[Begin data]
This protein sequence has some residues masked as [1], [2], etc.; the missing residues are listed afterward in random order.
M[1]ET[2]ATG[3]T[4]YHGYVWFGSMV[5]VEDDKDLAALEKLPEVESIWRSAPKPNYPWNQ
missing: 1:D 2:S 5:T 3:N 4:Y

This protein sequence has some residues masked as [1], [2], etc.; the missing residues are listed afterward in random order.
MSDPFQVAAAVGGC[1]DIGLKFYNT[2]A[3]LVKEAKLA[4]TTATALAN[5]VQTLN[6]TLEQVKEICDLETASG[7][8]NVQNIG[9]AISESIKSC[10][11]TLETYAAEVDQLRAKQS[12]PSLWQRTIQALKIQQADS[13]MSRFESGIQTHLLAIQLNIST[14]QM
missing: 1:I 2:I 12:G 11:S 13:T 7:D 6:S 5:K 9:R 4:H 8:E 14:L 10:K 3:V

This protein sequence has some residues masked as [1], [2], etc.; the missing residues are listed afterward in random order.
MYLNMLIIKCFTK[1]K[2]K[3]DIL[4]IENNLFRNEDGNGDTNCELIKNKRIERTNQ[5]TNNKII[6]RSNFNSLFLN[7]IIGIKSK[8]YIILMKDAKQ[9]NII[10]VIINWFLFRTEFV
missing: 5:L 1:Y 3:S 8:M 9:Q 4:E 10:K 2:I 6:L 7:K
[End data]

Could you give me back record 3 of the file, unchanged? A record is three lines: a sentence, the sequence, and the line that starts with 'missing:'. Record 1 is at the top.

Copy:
This protein sequence has some residues masked as [1], [2], etc.; the missing residues are listed afterward in random order.
MYLNMLIIKCFTK[1]K[2]K[3]DIL[4]IENNLFRNEDGNGDTNCELIKNKRIERTNQ[5]TNNKII[6]RSNFNSLFLN[7]IIGIKSK[8]YIILMKDAKQ[9]NII[10]VIINWFLFRTEFV
missing: 5:L 1:Y 3:S 8:M 9:Q 4:E 10:K 2:I 6:L 7:K